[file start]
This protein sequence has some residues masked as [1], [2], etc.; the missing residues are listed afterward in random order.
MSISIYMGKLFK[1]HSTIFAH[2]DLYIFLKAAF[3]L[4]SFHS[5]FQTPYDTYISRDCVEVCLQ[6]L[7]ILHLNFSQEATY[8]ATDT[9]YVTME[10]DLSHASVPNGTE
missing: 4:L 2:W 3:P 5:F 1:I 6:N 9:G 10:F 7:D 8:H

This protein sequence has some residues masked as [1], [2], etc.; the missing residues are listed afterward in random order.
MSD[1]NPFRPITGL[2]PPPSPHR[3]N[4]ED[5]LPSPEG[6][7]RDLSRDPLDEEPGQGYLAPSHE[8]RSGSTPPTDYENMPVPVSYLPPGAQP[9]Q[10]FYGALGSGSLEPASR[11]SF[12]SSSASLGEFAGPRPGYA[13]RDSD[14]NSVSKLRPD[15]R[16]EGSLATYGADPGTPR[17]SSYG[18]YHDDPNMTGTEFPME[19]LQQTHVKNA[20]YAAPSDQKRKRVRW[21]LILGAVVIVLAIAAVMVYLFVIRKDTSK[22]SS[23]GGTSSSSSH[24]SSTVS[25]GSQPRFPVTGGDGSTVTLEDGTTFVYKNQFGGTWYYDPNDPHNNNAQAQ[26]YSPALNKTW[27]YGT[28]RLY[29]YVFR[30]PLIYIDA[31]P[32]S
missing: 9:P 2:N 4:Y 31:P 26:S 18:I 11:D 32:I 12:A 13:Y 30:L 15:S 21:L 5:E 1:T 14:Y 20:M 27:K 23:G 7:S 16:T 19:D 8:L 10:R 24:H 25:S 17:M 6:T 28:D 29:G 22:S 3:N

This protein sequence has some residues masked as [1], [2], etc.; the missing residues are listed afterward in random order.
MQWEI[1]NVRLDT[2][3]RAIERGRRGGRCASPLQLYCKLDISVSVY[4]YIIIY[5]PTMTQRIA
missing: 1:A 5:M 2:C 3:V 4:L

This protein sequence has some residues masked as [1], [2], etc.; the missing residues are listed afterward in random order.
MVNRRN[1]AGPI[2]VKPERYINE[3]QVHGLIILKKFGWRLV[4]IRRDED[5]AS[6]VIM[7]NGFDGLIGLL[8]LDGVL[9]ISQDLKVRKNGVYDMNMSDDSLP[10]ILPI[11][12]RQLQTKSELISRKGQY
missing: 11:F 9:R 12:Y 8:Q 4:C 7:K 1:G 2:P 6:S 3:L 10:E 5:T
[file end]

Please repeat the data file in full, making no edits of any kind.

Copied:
This protein sequence has some residues masked as [1], [2], etc.; the missing residues are listed afterward in random order.
MSISIYMGKLFK[1]HSTIFAH[2]DLYIFLKAAF[3]L[4]SFHS[5]FQTPYDTYISRDCVEVCLQ[6]L[7]ILHLNFSQEATY[8]ATDT[9]YVTME[10]DLSHASVPNGTE
missing: 4:L 2:W 3:P 5:F 1:I 6:N 9:G 10:F 7:D 8:H

This protein sequence has some residues masked as [1], [2], etc.; the missing residues are listed afterward in random order.
MSD[1]NPFRPITGL[2]PPPSPHR[3]N[4]ED[5]LPSPEG[6][7]RDLSRDPLDEEPGQGYLAPSHE[8]RSGSTPPTDYENMPVPVSYLPPGAQP[9]Q[10]FYGALGSGSLEPASR[11]SF[12]SSSASLGEFAGPRPGYA[13]RDSD[14]NSVSKLRPD[15]R[16]EGSLATYGADPGTPR[17]SSYG[18]YHDDPNMTGTEFPME[19]LQQTHVKNA[20]YAAPSDQKRKRVRW[21]LILGAVVIVLAIAAVMVYLFVIRKDTSK[22]SS[23]GGTSSSSSH[24]SSTVS[25]GSQPRFPVTGGDGSTVTLEDGTTFVYKNQFGGTWYYDPNDPHNNNAQAQ[26]YSPALNKTW[27]YGT[28]RLY[29]YVFR[30]PLIYIDA[31]P[32]S
missing: 9:P 2:N 4:Y 31:P 26:S 18:I 11:D 32:I 12:A 13:Y 30:L 15:S 21:L 5:E 1:T 14:Y 20:M 27:K 23:G 7:S 16:T 19:D 8:L 10:R 24:H 25:S 17:M 6:T 28:D 29:G 22:S 3:N

This protein sequence has some residues masked as [1], [2], etc.; the missing residues are listed afterward in random order.
MQWEI[1]NVRLDT[2][3]RAIERGRRGGRCASPLQLYCKLDISVSVY[4]YIIIY[5]PTMTQRIA
missing: 1:A 5:M 2:C 3:V 4:L

This protein sequence has some residues masked as [1], [2], etc.; the missing residues are listed afterward in random order.
MVNRRN[1]AGPI[2]VKPERYINE[3]QVHGLIILKKFGWRLV[4]IRRDED[5]AS[6]VIM[7]NGFDGLIGLL[8]LDGVL[9]ISQDLKVRKNGVYDMNMSDDSLP[10]ILPI[11][12]RQLQTKSELISRKGQY
missing: 11:F 9:R 12:Y 8:Q 4:C 7:K 1:G 2:P 6:S 3:L 10:E 5:T